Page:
Seven full seasons have passed since Anquan Boldin last played for the Arizona Cardinals, yet in a lot of ways, it’s still very easy to think of Q as a Card. That’s what I was thinking Sunday night, when ESPN’s Jim Trotter tweeted the news that Boldin — who signed with the Bills last month — suddenly decided to retire, along with a statement from Boldin. That statement from Boldin, read in part:
“Football has afforded me a platform throughout my career to have a greater impact on my humanitarian work, and at this time, I feel drawn to make the larger fight for human rights a priority. My life’s purpose is bigger than football.”
There is little question Boldin — who would’ve turned 37 in October — could’ve played another season. But he has gotten more into fighting for criminal justice reform as well as his various charities, and decided now was the time to flip the page. Before he signed with Buffalo, there were still plenty of Cardinals fans that wanted to see him return to Arizona (an idea that never really made sense; he and Larry Fitzgerald were virtually the same type of receiver at this point in their careers.)
Of course, Q’s departure from Arizona was not clean. Angry for not getting a new contract extension around the start of the 2008 season when he felt the organization had promised (Fitz had just gotten a huge deal himself), Boldin still had three years left on his contract at the time. He made clear he didn’t want to stay in Arizona long-term (he softened his stance some before he left) but he still had back-to-back 1,000-yard seasons for two NFC West winners (and one Super Bowl team) before being traded early in 2010.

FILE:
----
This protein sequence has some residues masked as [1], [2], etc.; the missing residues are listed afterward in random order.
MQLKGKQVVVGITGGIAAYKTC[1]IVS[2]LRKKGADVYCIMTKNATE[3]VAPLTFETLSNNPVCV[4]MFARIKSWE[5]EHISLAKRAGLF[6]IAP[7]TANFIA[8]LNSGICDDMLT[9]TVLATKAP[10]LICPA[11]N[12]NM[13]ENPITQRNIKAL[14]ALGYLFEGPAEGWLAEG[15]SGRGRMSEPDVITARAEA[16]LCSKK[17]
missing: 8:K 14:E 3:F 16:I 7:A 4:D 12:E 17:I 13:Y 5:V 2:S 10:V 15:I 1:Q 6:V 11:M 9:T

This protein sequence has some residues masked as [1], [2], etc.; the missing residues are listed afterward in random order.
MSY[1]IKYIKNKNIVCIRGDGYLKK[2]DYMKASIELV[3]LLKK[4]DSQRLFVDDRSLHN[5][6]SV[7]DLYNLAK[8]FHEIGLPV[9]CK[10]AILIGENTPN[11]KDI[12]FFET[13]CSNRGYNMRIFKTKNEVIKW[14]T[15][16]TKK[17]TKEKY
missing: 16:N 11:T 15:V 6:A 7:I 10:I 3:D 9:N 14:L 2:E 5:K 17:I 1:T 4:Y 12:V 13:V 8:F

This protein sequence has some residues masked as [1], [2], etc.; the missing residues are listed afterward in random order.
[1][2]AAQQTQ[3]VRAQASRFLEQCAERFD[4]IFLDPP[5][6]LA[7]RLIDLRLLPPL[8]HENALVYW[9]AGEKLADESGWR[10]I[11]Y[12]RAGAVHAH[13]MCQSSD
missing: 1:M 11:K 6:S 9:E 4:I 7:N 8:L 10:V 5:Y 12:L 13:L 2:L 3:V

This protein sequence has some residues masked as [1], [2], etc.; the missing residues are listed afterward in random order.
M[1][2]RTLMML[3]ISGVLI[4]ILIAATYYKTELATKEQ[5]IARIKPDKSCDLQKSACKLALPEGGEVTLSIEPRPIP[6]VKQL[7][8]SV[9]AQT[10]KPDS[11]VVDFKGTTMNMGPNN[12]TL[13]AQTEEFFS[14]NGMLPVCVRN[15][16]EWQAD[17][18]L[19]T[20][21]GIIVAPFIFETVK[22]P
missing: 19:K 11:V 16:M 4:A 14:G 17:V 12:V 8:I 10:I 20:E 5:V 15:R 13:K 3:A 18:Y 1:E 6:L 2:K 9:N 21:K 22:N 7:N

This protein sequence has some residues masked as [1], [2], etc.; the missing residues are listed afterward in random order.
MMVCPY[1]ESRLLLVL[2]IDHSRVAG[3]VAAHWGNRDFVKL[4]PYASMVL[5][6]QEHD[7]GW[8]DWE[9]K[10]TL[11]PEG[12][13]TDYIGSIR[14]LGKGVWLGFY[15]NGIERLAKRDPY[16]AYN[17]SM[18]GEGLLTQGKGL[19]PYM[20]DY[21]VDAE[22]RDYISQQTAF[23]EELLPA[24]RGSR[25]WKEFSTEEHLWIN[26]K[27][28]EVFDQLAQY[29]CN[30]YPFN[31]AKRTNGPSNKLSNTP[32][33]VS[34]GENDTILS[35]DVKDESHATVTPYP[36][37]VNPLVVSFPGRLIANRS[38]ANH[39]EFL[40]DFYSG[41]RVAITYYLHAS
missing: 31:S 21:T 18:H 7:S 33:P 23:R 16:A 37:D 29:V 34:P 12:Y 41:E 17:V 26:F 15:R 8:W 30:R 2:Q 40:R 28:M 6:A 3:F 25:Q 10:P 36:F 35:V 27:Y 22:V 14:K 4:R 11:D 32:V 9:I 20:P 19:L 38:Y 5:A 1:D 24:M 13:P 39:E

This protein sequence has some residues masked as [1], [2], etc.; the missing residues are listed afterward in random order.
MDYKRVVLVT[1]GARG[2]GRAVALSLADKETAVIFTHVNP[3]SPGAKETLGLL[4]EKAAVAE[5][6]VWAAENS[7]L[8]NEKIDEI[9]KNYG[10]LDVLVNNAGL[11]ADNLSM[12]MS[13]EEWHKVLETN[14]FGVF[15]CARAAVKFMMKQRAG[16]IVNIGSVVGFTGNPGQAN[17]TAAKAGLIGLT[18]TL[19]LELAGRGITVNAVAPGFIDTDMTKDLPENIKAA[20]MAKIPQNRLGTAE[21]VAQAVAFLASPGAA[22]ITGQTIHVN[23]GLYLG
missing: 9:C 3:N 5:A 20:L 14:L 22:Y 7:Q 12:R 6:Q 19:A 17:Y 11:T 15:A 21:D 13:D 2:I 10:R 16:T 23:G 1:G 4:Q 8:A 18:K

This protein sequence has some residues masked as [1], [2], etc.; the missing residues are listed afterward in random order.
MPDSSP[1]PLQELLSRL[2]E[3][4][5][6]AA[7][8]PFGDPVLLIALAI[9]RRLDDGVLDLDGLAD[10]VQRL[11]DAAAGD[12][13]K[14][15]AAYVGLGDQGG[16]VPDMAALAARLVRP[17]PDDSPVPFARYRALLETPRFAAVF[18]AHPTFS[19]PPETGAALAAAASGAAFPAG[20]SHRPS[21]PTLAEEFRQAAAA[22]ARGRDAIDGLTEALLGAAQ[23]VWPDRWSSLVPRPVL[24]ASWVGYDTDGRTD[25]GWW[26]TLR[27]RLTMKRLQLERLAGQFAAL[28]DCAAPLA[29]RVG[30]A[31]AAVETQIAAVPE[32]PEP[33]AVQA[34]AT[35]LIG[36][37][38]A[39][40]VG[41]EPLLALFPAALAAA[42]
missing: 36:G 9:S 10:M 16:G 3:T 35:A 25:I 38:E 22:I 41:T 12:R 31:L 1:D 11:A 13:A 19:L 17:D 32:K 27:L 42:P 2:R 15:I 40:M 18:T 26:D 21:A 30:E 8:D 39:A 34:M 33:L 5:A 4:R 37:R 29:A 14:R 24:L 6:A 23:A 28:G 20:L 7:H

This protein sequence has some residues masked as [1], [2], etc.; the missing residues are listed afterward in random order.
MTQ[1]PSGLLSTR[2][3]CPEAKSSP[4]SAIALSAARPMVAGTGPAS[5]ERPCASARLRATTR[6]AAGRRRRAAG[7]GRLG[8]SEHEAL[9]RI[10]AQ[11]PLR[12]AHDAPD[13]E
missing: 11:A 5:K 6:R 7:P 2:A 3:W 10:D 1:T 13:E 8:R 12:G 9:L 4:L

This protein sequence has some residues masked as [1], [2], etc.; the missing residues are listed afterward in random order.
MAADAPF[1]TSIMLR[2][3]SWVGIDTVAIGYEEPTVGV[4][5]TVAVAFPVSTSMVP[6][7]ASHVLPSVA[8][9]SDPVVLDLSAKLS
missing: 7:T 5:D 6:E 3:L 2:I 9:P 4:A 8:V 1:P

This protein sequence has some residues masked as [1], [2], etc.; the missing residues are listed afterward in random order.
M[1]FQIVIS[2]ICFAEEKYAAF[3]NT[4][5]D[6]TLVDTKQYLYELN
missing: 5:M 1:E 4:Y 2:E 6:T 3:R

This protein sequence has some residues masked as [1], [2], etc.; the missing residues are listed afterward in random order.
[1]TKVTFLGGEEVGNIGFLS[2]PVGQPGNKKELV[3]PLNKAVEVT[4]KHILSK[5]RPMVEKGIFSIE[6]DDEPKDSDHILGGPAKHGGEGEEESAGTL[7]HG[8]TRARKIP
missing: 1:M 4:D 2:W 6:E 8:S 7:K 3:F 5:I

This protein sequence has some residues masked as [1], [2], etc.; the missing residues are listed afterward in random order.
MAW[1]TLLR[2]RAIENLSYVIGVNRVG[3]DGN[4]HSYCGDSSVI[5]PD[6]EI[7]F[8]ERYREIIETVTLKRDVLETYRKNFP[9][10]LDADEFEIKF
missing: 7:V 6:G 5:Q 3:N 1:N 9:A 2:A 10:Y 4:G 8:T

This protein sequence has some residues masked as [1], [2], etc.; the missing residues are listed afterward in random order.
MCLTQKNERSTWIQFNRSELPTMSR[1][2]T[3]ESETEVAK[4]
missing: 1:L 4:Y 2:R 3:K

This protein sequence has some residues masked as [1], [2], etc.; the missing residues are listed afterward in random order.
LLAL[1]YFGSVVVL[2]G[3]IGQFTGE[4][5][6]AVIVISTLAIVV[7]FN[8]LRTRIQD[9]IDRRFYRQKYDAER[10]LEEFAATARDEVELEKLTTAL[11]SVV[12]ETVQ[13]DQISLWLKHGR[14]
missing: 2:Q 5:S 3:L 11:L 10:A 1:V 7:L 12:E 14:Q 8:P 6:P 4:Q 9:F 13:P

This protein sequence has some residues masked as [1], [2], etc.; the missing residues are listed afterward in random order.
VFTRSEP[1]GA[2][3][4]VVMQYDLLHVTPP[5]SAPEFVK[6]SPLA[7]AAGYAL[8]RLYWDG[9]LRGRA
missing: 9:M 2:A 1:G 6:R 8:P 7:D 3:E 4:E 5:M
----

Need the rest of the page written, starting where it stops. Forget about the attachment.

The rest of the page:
It worked out for Boldin, who won a Super Bowl with the Ravens and played well for the 49ers and then the Lions last year. But make no mistake, Q’s best seasons were with the Cardinals, seasons that should earn him Hall of Fame consideration. Of his seven 1,000-yard seasons over 14 seasons, five came in Arizona. Boldin finishes with 1,076 catches, 13,779 yards and 82 TD catches (by comparison, Fitzgerald, in one less season, is at 1,125-14,389-104.)
What I’ll remember most about Q? I can’t lie, one will be the scorched earth meeting with the media after the run test to start 2008 training camp. But mostly, it was other stuff. It was coming back to play only a couple of weeks after having his jaw shattered in New York, with Boldin lying in the end zone, scarily not moving. It was when he emotionally got into opponent after opponent — Boldin wasn’t the biggest guy on the field, but he was almost always the baddest dude (like the 2:35ish mark here). It was the guy who helped provide some guidance — in football, in fatherhood — to a still maturing Fitzgerald. It was when the Cards closely guarded their secret second-round pick (he had just four catches in the 2003 preseason) and sprung him on the Lions for 10-217-2 in the opener.
It was a crazy sideline snare against the Vikings in 2009, or his big catch-and-run against the Steelers in the Super Bowl, or that knowing chuckle he’d emit when you asked him a question with a controversial bent and he knew you knew what he really thought but couldn’t say. On a personal level, it was Boldin bellowing out a welcome to me as I started my new job with azcardinals.com and the Cardinals were stretching before their first 2007 training camp practice.
Boldin was one of those key guys for the Cardinals, guys like Fitz, Adrian Wilson, Kurt Warner, Darnell Dockett and Karlos Dansby, guys that helped guide the organization through some ugliness of the mid-2000s to a culture change. He hasn’t been a Cardinal for seven years, but his DNA remains within the franchise.
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